Foreign direct investment (FDI) policies in the media and entertainment sector have pursued a balance between economic growth, cultural preservation and national security. Before liberalisation in the 1990s, FDI was restricted. The focus was on domestic industries and safeguarding the nation’s culture.
In 1991 India began opening to foreign investment. However, the media and entertainment sector still faced many FDI restrictions protecting national identity and restricting foreign influence.
In 2000, major FDI changes in the sector allowed 26% FDI in print media, but capped news broadcasting FDI at 20% and 49% for non-news outlets. 2006 saw FDI in news channels increase to 26%, matching print media. Non-news channels, including entertainment and sports programming, saw FDI raised to 100%. The push for digital broadcasting led to a relaxation of FDI restrictions on cable and direct-to-home (DTH) services to 74%, with 49% under the automatic route. In 2016, the media and entertainment sector was significantly reformed, with many FDI limits lifted, allowing 100% FDI through the automatic route. This is aimed at boosting investment and advances in technology.
Acknowledging the growth of digital media, the government in 2019 permitted up to 26% FDI with its approval for online uploading and streaming of news and current affairs. In 2021, automatic route FDI for the telecommunications sector, including mobile TV and streaming services, increased from 49% to 100%, as part of broader efforts to attract foreign investment in critical infrastructure.
FDI policies have gone from strict control to gradual liberalisation, recognising the sector’s potential for growth and changing media consumption. However, economic interests have been balanced by cultural and security concerns.
The industry is experiencing continuous expansion, supported by measures such as the digitisation of cable distribution, increased FDI limits for cable and DTH satellite platforms, and industry status for the film sector. The Film Facilitation Office has streamlined the grant of filming permissions. The government is encouraging the animation, visual effects, gaming, and comic industries. FDI policy for media and telecommunications, however, still follows a structured approach, with varying FDI limits and entry routes.
In the broadcasting sector, including teleports, DTH, Headend-in-the-Sky, cable networks and mobile TV, foreign investors can inject up to 100% FDI automatically. They no longer need government approval, simplifying market entry. However, FDI in FM radio and TV news and current affairs channels is capped at 49%, requiring government approval and adherence to regulations.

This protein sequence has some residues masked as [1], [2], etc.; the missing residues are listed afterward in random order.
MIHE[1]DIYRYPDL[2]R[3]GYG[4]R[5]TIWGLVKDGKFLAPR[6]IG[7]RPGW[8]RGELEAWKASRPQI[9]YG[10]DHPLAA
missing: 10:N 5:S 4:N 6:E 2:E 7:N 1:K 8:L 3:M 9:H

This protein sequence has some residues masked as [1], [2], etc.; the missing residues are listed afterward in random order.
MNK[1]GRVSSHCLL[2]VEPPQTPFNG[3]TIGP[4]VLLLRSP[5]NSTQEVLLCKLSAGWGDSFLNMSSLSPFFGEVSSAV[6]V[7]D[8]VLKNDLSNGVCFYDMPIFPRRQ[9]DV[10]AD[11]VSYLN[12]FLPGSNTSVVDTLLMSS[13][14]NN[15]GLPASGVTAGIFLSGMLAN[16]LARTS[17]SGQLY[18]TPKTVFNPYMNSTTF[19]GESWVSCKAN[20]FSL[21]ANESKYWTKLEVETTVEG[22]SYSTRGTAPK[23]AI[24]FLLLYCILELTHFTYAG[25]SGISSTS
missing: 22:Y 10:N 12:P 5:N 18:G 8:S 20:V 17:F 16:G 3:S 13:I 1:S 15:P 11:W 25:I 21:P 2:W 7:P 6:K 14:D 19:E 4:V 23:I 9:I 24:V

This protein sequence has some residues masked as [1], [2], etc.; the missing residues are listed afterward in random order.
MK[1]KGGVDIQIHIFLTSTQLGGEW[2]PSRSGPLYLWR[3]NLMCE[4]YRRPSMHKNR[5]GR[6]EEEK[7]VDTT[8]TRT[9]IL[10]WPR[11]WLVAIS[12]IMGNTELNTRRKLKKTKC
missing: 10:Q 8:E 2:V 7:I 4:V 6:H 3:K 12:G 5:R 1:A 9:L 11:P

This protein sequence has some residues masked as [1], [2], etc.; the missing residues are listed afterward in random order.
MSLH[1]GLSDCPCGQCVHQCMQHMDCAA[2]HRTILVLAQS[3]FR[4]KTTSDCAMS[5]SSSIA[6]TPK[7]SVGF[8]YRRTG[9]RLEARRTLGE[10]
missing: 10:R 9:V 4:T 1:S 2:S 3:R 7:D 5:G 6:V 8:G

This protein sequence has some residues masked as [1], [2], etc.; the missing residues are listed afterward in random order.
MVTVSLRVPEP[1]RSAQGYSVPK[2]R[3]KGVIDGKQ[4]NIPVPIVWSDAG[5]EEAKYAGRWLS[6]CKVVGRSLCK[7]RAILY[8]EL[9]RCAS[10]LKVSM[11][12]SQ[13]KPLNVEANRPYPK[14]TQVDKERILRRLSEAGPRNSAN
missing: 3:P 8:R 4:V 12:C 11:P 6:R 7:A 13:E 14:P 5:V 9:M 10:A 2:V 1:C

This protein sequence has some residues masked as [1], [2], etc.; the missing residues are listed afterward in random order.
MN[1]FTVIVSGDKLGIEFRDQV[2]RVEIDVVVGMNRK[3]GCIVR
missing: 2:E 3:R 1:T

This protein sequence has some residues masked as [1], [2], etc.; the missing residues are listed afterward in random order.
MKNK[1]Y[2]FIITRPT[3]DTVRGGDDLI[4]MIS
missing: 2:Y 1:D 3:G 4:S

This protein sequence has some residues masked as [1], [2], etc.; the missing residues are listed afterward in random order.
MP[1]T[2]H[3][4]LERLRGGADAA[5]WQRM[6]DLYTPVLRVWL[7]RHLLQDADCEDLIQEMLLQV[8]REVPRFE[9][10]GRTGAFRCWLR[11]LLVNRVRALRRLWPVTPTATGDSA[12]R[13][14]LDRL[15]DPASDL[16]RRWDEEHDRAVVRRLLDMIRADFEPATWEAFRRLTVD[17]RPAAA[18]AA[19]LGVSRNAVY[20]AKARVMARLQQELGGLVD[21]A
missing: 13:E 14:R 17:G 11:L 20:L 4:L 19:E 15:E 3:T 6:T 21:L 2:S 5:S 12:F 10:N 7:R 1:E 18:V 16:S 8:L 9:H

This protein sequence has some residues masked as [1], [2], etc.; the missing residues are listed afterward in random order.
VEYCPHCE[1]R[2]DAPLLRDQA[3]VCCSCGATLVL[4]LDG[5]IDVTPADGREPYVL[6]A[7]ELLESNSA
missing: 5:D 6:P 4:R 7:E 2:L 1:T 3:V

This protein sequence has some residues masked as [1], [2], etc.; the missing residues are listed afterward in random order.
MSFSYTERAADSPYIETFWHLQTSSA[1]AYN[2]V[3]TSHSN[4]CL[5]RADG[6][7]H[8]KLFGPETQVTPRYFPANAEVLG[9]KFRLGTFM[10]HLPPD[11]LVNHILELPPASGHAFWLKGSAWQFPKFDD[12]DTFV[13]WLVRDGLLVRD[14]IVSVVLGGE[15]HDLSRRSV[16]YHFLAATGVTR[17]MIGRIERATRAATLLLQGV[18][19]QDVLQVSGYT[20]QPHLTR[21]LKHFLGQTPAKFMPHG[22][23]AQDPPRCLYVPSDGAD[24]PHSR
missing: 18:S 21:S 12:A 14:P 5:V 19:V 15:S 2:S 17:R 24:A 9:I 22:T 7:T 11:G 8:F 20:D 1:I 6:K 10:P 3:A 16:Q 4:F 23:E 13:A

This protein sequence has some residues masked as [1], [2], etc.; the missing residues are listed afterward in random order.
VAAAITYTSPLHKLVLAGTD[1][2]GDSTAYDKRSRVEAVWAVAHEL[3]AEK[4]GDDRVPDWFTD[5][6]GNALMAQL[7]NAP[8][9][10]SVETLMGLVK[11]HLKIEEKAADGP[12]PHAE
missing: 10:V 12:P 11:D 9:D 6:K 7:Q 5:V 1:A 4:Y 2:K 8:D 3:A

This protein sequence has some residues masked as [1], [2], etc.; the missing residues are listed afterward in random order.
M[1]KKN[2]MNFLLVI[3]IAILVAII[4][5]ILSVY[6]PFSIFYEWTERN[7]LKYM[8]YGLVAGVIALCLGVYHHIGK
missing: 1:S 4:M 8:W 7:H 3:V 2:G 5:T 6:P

Streaming news and current affairs through digital media has an FDI limit of 26%, with government approval. Newspapers and periodicals publishing news and current affairs also have a 26% cap with government oversight. Scientific and technical magazines, specialty journals and periodicals see 100% FDI, but require government approval. This also applies to the facsimile publication of foreign newspapers.
In telecommunications, up to 49% FDI is allowed automatically, with greater investment requiring government approval. This sector covers services and technologies critical to India’s connectivity and communication infrastructure. The film and advertising industry allows 100% FDI automatically, simplifying entry.
Government efforts have resulted in record inflows, with India ranked eighth for FDI appeal. Media and entertainment’s promising future is driven by increasing penetration, personal consumption, digitisation, targeted marketing, regional diversification and the growth of the animation industry. The convergence of entertainment, information and telecommunications opens opportunities for content creators and distributors. FDI evolution in the sector shows adaptability and a welcoming of global investment.
The industry is thriving, promising growth and innovation. Official policies and a business-friendly environment have positioned India as a desirable international investment destination. The sector’s expanding digital horizons underline its pivotal role in shaping India’s culture and economic growth.
Rohit Jain is managing partner and Nitish Mawkin is a principal associate at Singhania & Co.
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